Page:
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Written Off?

When rejected from Duke's Documentary Happening, an "erratically brilliant, but semi-formed" regional filmmaker writes the film community an open letter.

What's a film festival without some controversy and wounded feelings? A lively e-mail exchange broke out last week in the regional filmmaking community when director Doug Vuncannon, whose work was rejected from this year's Documentary Film and Video Happening, distributed an "open letter" to festival director Dawn K. Dreyer. (The seventh annual Happening happens at Duke's Center for Documentary Studies this weekend.)

Vuncannon sent the letter after being notified that Titanium in Gilbert, his short, avant-garde documentary about a knee-replacement operation, would not be included in this year's Happening. (In the interests of disclosure, Vuncannon is an occasional contributor to The Independent, and we have worked on films together in the past.)

In his otherwise gracious missive, Vuncannon made the following disingenuous comment: "I continue to be nagged by one dark thought. I sincerely hope that none of the committee members that opposed the film and questioned its thematic continuity were reacting to its political content. I am not making such a charge, but I sometimes wonder how willing festivals are to screen material considered 'unpopular.'"

Despite the paranoid drift of this passage, Vuncannon's letter actually reflects a mellowing in temperament. He's a restlessly creative autodidact, but one who is prone to defensiveness in the face of criticism. Nonetheless, the fact that his film wasn't included among the 22 works by emerging filmmakers--many from North Carolina--in this year's Happening is surprising.

Titanium in Gilbert, a huge audience hit when it premiered last year at Carrboro's Flicker Festival, is an absorbing, expressionistic study of a man's knee-replacement operation. In his film, Vuncannon coaxed gorgeous images out of black and white Super-8 stock. His assured camera movements and rhythmic editing were intoxicating.

Using various subjective techniques, Vuncannon effectively conveyed the excruciating pain his subject was experiencing, and leavened his film with considerable humor. In terms of visual excitement and aesthetic adventurism, Titanium in Gilbert was the real deal. It demonstrated Vuncannon's interest in following the genre-busting footsteps of such idiosyncratic and legendary documentarians as Werner Herzog (Lessons of Darkness, My Best Fiend), Errol Morris (Fast, Cheap and Out of Control, The Thin Blue Line) and Les Blank (Burden of Dreams, Gap-Toothed Women, Werner Herzog Eats His Shoe).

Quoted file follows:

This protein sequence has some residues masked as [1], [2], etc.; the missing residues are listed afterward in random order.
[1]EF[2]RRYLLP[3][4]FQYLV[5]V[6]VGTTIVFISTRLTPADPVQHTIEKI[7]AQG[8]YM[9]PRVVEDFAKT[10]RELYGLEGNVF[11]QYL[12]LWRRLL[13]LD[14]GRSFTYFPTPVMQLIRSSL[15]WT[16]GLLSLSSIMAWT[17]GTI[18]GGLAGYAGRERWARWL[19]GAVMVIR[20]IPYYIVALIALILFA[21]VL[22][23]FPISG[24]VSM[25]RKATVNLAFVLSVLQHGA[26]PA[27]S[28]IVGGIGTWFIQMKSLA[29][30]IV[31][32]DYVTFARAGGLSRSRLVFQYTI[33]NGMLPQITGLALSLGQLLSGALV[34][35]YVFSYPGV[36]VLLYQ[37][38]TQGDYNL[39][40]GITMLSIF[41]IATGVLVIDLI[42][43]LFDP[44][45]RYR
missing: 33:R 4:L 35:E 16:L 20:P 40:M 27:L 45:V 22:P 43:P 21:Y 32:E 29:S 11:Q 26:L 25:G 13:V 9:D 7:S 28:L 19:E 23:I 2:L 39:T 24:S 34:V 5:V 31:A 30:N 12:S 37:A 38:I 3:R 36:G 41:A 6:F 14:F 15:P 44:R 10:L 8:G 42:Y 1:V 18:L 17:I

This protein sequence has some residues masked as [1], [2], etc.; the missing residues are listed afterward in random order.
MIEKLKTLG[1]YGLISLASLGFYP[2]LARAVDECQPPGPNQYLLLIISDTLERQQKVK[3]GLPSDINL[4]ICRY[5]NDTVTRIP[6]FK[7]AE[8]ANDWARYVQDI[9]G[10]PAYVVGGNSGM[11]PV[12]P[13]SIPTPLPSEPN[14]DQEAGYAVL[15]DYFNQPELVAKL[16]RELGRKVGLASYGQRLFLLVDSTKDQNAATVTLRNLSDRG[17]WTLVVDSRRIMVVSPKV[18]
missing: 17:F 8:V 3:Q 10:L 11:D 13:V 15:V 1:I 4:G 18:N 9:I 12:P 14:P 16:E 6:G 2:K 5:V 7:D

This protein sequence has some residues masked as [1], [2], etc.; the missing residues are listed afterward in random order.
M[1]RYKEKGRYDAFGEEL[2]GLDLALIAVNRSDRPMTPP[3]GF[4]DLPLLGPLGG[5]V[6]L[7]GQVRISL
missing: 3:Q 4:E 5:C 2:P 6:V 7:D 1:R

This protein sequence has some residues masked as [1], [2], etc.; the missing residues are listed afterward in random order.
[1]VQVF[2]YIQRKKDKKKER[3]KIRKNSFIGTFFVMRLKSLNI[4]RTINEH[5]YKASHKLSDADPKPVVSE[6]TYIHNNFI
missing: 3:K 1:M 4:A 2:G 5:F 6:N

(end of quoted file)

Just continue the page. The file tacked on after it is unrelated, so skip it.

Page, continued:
However, the selection committee was apparently less impressed with what it found to be the thematic disunity of the film. In the film's final part, Vuncannon abruptly turns his attention to the American drug laws that made it difficult for his subject to find adequate pain relief. Compared with what came before, this is the section Vuncannon believes might have been the source of discomfort for the Happening's selection committee.

Despite his undeniable talent, there's a streak of adolescent solipsism running through Vuncannon's films, one that also manifests itself in his hypersensitivity to criticism and rejection. In the case of Titanium in Gilbert, this tendency also allows him to fancy himself the first artist to challenge this country's drug policies.

Now doing the artist-in-exile thing in Berlin, Vuncannon has never been afraid of giving offense or risking embarrassment: An earlier film, Home, Again, featured in its climax a full-frontal shot of him skinny-dipping in the Eno River. Less than a year ago, he widely circulated a much more petulant (and funny) open letter to Wilmington's Cucalorus Film Festival. In it, he vented his spleen over his film's rejection in favor of such apparently superior gems like Ding-a-lingless, a comedy about a man without a penis.

Vuncannon's letter included something between a manifesto and an apologia. "It was ... my intention to create something novel and to stretch the conception of 'documentary,' to create a film beyond simple classifications. I'm not bold enough to claim success, but I will say that I threw my heart into the effort."

Ironically, when asked for comment, Dreyer said, "Actually, I loved the film. But there was divided opinion. I don't believe it was the political content at all. The committee didn't feel that the three sections held together very well."

Regarding Vuncannon's, um, non-charge, there's no reason to believe that the Happening's selection committee had sinister motives for rejecting his film. But since the Happening is intended to encourage the ambitions of nascent, local filmmakers, it's unfortunate that there will be no convergence of the teaching aims of the festival with one of the more erratically brilliant, but semi-formed talents this area has produced in recent years.

Still, if the audience reaction to Titanium in Gilbert at Cat's Cradle last year is any indication, and if the selection committee did in fact find 22 better films than Vuncannon's work, this year's Happening is going to be one hell of a festival. Get your tickets now. EndBlock

David Fellerath can be reached at fellerath@indyweek.com.

  • Written Off?

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